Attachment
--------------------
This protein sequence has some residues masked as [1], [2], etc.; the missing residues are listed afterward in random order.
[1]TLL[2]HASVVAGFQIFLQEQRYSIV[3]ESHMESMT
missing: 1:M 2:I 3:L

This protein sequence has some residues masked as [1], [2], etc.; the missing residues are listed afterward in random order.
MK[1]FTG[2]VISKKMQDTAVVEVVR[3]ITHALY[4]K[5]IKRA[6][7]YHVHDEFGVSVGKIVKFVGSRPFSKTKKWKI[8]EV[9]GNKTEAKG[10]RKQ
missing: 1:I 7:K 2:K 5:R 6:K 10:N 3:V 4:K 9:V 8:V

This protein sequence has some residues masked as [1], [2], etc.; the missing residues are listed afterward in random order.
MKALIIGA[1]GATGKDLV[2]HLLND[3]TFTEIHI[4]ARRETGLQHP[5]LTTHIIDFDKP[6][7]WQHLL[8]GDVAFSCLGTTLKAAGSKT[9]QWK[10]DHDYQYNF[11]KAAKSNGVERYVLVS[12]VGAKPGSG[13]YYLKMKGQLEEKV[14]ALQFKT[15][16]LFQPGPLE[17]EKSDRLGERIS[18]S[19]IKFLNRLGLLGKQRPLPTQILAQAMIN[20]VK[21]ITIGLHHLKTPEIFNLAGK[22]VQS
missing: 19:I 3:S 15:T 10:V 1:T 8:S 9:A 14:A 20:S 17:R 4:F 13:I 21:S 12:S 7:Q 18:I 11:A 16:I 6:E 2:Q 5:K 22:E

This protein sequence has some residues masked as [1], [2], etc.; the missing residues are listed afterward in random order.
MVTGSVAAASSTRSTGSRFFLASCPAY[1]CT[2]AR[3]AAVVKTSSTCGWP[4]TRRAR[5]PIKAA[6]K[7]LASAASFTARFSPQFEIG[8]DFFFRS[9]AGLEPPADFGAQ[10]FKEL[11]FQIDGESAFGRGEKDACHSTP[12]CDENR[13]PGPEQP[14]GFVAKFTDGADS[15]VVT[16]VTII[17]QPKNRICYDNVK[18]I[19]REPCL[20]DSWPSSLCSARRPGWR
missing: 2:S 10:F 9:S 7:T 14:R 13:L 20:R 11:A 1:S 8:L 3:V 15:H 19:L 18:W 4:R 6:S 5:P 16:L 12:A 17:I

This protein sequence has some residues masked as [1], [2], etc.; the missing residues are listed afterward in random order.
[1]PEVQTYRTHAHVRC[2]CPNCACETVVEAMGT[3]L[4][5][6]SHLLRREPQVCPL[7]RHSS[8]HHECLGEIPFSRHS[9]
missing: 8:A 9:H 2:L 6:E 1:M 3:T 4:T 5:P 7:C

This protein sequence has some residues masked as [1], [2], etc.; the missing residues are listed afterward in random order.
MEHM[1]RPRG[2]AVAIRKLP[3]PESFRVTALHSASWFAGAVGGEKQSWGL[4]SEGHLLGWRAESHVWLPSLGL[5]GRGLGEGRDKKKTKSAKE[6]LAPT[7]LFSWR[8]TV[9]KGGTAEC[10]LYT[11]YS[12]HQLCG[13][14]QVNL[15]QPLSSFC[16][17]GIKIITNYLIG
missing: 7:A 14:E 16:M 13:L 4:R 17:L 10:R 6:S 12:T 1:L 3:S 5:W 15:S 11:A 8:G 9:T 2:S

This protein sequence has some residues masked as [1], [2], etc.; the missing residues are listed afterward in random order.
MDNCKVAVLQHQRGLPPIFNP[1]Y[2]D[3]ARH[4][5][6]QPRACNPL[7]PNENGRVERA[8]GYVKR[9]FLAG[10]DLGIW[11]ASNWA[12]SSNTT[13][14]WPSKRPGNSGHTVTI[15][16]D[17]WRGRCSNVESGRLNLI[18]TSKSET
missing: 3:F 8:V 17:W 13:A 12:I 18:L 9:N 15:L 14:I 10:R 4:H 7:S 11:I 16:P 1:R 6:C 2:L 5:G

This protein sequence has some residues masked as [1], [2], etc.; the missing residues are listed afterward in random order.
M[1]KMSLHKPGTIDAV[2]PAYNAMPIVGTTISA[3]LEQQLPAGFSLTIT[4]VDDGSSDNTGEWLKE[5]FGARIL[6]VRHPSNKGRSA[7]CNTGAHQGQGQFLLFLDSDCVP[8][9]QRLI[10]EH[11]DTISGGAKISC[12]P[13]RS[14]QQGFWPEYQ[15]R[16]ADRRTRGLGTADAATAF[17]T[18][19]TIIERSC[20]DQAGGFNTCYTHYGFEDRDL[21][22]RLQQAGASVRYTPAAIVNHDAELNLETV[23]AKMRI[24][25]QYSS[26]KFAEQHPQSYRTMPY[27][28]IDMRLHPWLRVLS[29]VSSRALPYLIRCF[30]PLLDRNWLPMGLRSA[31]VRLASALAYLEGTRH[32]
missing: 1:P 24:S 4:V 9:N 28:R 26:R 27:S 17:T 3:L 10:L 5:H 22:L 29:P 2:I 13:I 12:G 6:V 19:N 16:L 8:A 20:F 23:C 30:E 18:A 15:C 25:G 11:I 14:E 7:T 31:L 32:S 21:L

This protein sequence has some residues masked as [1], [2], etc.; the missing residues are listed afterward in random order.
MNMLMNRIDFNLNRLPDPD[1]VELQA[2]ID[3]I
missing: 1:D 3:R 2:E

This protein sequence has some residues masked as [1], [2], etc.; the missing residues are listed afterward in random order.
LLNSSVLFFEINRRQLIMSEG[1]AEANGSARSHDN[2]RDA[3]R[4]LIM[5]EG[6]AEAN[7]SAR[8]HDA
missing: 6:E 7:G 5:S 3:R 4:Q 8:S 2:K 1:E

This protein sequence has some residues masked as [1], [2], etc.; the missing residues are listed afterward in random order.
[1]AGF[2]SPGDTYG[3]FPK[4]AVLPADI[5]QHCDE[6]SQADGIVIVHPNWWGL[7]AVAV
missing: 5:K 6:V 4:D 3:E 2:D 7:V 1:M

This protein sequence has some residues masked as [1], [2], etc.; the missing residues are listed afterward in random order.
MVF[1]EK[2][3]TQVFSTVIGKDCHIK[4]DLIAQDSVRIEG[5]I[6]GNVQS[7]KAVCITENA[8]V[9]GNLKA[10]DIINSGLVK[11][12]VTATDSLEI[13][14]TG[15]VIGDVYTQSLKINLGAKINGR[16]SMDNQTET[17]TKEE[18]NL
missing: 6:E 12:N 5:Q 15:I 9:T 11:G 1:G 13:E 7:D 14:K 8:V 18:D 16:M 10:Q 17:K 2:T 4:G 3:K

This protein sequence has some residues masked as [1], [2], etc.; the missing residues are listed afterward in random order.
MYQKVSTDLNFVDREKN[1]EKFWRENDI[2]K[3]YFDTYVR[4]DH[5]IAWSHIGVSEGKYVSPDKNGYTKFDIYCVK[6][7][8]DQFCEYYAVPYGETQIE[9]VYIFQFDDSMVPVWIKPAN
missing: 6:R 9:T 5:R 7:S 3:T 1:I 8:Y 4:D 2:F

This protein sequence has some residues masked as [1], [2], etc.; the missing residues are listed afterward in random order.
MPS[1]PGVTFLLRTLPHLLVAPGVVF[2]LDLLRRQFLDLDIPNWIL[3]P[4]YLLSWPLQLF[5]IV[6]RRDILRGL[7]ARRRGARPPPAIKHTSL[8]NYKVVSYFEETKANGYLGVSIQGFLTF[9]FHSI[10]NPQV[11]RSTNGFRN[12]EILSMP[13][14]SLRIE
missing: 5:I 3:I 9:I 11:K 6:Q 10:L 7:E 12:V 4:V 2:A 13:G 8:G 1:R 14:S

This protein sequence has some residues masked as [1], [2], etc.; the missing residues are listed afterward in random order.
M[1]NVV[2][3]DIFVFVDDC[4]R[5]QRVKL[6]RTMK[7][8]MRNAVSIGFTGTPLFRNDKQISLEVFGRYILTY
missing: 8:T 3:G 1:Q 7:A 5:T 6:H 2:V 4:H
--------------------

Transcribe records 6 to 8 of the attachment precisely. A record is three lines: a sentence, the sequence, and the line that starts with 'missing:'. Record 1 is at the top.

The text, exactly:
This protein sequence has some residues masked as [1], [2], etc.; the missing residues are listed afterward in random order.
MEHM[1]RPRG[2]AVAIRKLP[3]PESFRVTALHSASWFAGAVGGEKQSWGL[4]SEGHLLGWRAESHVWLPSLGL[5]GRGLGEGRDKKKTKSAKE[6]LAPT[7]LFSWR[8]TV[9]KGGTAEC[10]LYT[11]YS[12]HQLCG[13][14]QVNL[15]QPLSSFC[16][17]GIKIITNYLIG
missing: 7:A 14:E 16:M 13:L 4:R 17:L 10:R 6:S 12:T 1:L 3:S 5:W 15:S 11:A 8:G 9:T 2:S

This protein sequence has some residues masked as [1], [2], etc.; the missing residues are listed afterward in random order.
MDNCKVAVLQHQRGLPPIFNP[1]Y[2]D[3]ARH[4][5][6]QPRACNPL[7]PNENGRVERA[8]GYVKR[9]FLAG[10]DLGIW[11]ASNWA[12]SSNTT[13][14]WPSKRPGNSGHTVTI[15][16]D[17]WRGRCSNVESGRLNLI[18]TSKSET
missing: 3:F 8:V 17:W 13:A 12:I 18:L 9:N 15:L 14:I 10:R 4:H 7:S 11:I 16:P 1:R 6:C 2:L 5:G

This protein sequence has some residues masked as [1], [2], etc.; the missing residues are listed afterward in random order.
M[1]KMSLHKPGTIDAV[2]PAYNAMPIVGTTISA[3]LEQQLPAGFSLTIT[4]VDDGSSDNTGEWLKE[5]FGARIL[6]VRHPSNKGRSA[7]CNTGAHQGQGQFLLFLDSDCVP[8][9]QRLI[10]EH[11]DTISGGAKISC[12]P[13]RS[14]QQGFWPEYQ[15]R[16]ADRRTRGLGTADAATAF[17]T[18][19]TIIERSC[20]DQAGGFNTCYTHYGFEDRDL[21][22]RLQQAGASVRYTPAAIVNHDAELNLETV[23]AKMRI[24][25]QYSS[26]KFAEQHPQSYRTMPY[27][28]IDMRLHPWLRVLS[29]VSSRALPYLIRCF[30]PLLDRNWLPMGLRSA[31]VRLASALAYLEGTRH[32]
missing: 1:P 24:S 4:V 9:N 28:R 26:R 27:S 17:T 3:L 10:L 5:H 22:L 29:P 2:I 13:I 12:G 6:V 19:N 16:L 8:A 20:F 23:C 30:E 18:A 15:C 25:G 11:I 14:E 7:T 31:L 32:S 21:L